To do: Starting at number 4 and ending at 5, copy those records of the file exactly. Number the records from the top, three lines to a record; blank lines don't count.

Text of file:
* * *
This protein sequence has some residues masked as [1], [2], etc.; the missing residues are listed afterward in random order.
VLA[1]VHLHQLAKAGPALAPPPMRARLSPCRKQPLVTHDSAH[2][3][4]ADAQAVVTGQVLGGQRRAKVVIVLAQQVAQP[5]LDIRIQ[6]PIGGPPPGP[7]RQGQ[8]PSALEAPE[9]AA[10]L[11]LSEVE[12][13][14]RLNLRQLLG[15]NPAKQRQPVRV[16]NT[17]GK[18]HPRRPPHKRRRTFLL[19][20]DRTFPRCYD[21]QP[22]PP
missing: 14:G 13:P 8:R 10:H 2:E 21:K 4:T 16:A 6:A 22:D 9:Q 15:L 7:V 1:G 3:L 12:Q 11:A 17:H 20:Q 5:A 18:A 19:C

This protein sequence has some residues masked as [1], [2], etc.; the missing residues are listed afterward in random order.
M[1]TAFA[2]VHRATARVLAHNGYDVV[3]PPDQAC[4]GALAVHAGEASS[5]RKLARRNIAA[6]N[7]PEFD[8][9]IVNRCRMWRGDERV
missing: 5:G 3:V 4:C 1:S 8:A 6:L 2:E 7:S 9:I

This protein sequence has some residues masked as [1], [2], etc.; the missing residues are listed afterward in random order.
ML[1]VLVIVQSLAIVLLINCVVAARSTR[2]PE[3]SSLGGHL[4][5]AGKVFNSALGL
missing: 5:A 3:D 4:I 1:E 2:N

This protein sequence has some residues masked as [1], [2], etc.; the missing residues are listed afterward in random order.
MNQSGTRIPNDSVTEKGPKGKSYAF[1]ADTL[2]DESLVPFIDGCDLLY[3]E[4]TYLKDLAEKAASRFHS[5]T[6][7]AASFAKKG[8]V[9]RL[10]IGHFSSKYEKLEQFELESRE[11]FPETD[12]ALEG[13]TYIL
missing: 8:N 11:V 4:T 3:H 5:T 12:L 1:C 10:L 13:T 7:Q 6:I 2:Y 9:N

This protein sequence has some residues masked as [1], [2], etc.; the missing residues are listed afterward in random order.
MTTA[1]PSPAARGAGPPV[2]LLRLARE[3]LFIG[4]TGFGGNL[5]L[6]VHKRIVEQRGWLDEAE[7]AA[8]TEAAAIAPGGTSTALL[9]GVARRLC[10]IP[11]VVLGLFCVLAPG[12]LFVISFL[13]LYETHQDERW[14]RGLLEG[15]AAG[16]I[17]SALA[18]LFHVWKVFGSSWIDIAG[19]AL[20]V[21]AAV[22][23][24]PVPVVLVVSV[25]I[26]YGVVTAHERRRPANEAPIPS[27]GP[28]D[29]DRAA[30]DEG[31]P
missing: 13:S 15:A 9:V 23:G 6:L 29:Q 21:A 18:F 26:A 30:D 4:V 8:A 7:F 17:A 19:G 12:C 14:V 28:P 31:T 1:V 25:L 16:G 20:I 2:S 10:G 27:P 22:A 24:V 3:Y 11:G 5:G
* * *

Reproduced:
This protein sequence has some residues masked as [1], [2], etc.; the missing residues are listed afterward in random order.
MNQSGTRIPNDSVTEKGPKGKSYAF[1]ADTL[2]DESLVPFIDGCDLLY[3]E[4]TYLKDLAEKAASRFHS[5]T[6][7]AASFAKKG[8]V[9]RL[10]IGHFSSKYEKLEQFELESRE[11]FPETD[12]ALEG[13]TYIL
missing: 8:N 11:V 4:T 3:H 5:T 12:L 1:C 10:L 13:T 7:Q 6:I 2:Y 9:N

This protein sequence has some residues masked as [1], [2], etc.; the missing residues are listed afterward in random order.
MTTA[1]PSPAARGAGPPV[2]LLRLARE[3]LFIG[4]TGFGGNL[5]L[6]VHKRIVEQRGWLDEAE[7]AA[8]TEAAAIAPGGTSTALL[9]GVARRLC[10]IP[11]VVLGLFCVLAPG[12]LFVISFL[13]LYETHQDERW[14]RGLLEG[15]AAG[16]I[17]SALA[18]LFHVWKVFGSSWIDIAG[19]AL[20]V[21]AAV[22][23][24]PVPVVLVVSV[25]I[26]YGVVTAHERRRPANEAPIPS[27]GP[28]D[29]DRAA[30]DEG[31]P
missing: 13:S 15:A 9:V 23:G 6:L 29:Q 21:A 18:F 26:A 30:D 4:V 8:A 7:F 17:A 19:G 12:C 14:V 28:P 31:T 1:V 25:L 16:G 20:I 2:S 10:G 27:P 22:A 24:V 3:Y 11:G 5:G